“Dinner with an Artist” was inspired by the many dinners ANNE REED GALLERY‘s owner, Barbi Reed, has had the pleasure of enjoying with gallery artists over the years. It was during these dinners that the conversation twisted and turned to the delight of all sitting around the table. There was no more perfect way to relax and enjoy the camaraderie of artist, collectors, and staff after the intensity of curating, preparing for, and installing an exhibition. Today, we invite you to this virtual dinner table conversation with Alex Zecca to discuss his current exhibition: Collage Radii.
ARG: Do you remember any experiences in your childhood that sparked your interest in art? Were you drawing straight lines early on?
AZ: In the mid 70’s my mother became a film student at San Francisco Art Institute, so from that point on, I grew up in and around the wonderful and crazy extended art communities that created.
Carols Villa, an artist and teach, has been a lifelong mentor and inspiration for my early decisions and understanding about a career dedicated to a studio practice in visual art.
And yes, the silly irony is, I drew with basically the same tools even when I was 8.
ARG: When we see thousands of lines forming patterns, we know the piece is yours. When and how did you decide to focus entirely on lines? How has the work evolved over the years?
AZ: After years of adding more and more elaborate processes to my oil paintings, I needed drastic simplifying. Also, the solvents, pigments, and alkyds were undoubtedly killing me slowly. So, almost 10 years ago I had a turning point, and knew I was ready for the deconstruction of my process. It had to be simple, direct, and sincere.
I wanted immediacy as well as a good platform for mixing color, which had always been the main focus of my work. As it turns out, the answer for me was the action of drawing a straight line from edge to edge. It is completely fulfilling, meditative, and focusing. For me, this wonderfully simple mark, has it all!
Now after years, a million or so straight lines, and adding a little registration with some simple math to this process, the work has evolved into the moiré dimension in a way I could have never imagined. But it is still built upon the same simple principle of repeated action.
ARG: We’re mesmerized by the thousands of lines and the sensation we feel when we view your paintings, drawings, and collage pieces up close and at a distance. You mention that your work is an “exercise in precision and focus”. What are your specific challenges as you express yourself?
AZ: The specific challenges in making these drawings are typical: don’t screw it up, or spill coffee on it – which I’ve gotten really good at… But being focused and mindful of my body position is the real exercise. The drawing action is a Tai Chi-like, whole body movement. The only way I can make such work is to be very aware of the mechanics of my drawing action. Have good form, balance and posture, and most importantly, shake it out, and stretch it out, a lot.
ARG: We can’t imagine how much patience it must take to create these pieces. Can you tell us about your process? Do you envision the completed work prior to picking up your pens?
AZ: The drawings are multiple overlaid radii sequences. In other words, I draw a line to each registration point covering the field with one color, reregister the ruler, change color, and repeat. Over and over until I get saturation and a new and unpredictable moiré pattern. I have some idea of how it will turn out but slight adjustments to the pattern of the fixed ruler’s placement have a huge affect on the moirés outcome. As much as I may try to control or anticipate the result, the discovery and surprise of the finished piece is the whole deal!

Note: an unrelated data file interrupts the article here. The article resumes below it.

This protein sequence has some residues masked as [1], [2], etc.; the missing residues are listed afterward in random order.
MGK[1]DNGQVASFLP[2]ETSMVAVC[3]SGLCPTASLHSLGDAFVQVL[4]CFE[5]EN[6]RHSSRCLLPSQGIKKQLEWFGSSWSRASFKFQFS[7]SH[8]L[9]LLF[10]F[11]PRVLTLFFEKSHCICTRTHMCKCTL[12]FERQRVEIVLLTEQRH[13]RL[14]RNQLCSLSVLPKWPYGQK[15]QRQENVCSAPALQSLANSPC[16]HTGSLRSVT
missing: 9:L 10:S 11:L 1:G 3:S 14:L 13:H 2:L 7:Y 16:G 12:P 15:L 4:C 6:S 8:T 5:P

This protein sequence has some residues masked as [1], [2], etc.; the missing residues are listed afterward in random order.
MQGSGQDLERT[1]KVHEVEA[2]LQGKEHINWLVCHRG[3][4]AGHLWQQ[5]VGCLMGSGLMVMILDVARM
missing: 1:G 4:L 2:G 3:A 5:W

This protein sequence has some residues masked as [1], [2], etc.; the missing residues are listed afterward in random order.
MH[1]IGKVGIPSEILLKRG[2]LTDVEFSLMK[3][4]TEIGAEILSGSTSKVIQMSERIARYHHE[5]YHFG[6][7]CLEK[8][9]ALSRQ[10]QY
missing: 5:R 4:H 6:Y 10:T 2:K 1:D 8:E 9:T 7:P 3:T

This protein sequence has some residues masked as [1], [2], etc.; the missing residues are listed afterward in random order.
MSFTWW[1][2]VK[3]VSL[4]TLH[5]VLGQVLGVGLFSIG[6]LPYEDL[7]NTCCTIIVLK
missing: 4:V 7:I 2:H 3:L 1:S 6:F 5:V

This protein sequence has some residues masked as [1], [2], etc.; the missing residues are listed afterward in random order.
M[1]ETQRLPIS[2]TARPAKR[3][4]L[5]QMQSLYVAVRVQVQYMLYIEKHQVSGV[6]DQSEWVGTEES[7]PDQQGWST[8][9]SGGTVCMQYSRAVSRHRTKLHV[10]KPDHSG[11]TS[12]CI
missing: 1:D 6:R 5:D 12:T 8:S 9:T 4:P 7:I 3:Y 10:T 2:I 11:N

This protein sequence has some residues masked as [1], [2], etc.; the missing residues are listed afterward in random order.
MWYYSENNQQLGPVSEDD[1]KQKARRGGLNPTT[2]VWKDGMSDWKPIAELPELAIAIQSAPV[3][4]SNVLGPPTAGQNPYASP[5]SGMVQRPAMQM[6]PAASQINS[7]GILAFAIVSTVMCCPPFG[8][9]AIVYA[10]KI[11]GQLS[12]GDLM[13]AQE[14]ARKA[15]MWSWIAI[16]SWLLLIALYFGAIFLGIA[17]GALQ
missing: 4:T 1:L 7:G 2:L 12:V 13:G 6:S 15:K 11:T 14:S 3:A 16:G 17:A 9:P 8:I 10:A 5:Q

ARG: Do you ever create anything entirely different from these linear works? Are you ever tempted to make a “squiggle”?
ARG: How did this body of work, “Collage Radii,” evolve? The collages emit a wonderful sense of freedom, almost as if controlled chaos was introduced to allow a different dimension to emerge.
AZ: They grew out of more compulsive processes. Namely cutting my drawings in to long triangle strips, thousands of them, with the intention of assembling these radius pieces. This collage work was my attempt at loose and dynamic.
ARG: Can you tell us a little bit about where your studio space is located and how you work? Also, do you work in silence or do you have background music playing?
AZ: I have a small studio in my beautiful backyard. Which is a wonderful place to be, but mostly makes both the work and my family readily accessible. My two 80+ lb Ridgebacks and I enjoy listening to Giants baseball games on the radio, PBS, and the Howard Stern Show. Music too, we like the heavy stuff, loud! Rarely a silent moment, but it all helps me focus, and laugh, and cry.
ARG: You have spent a good portion of your life in San Francisco. Has the city or its environs had an influence on your work?
AZ: I’m not sure in what way SF has influenced my work, but a lifetime here has made me so connected to, and totally dependent on, the city. Just like the way so many Manhattanites can’t function off the island. It’s a bit like that. And of course, I’m also jaded and bitter…
ARG: Funny how that happens. Here’s one for fun: If you could meet two artists (current or historical), who would they be and what would you ask them?
AZ: I’d talk anything technical with Gerhard Richter, and have a drink and smoke with Francis Bacon.
ARG: Great choices! We toast you and your latest wonderful exhibition with ANNE REED GALLERY. Is there anything you would like our guests to know about you or your work before this dinner conversation ends?
AZ: Nothing more… I toast you back. And thank you for your thoughtful questions. I’m always so grateful for inquiry and conversation about my work, so thanks for that.
ARG: Thank you Alex, we look forward to many more discussions with you!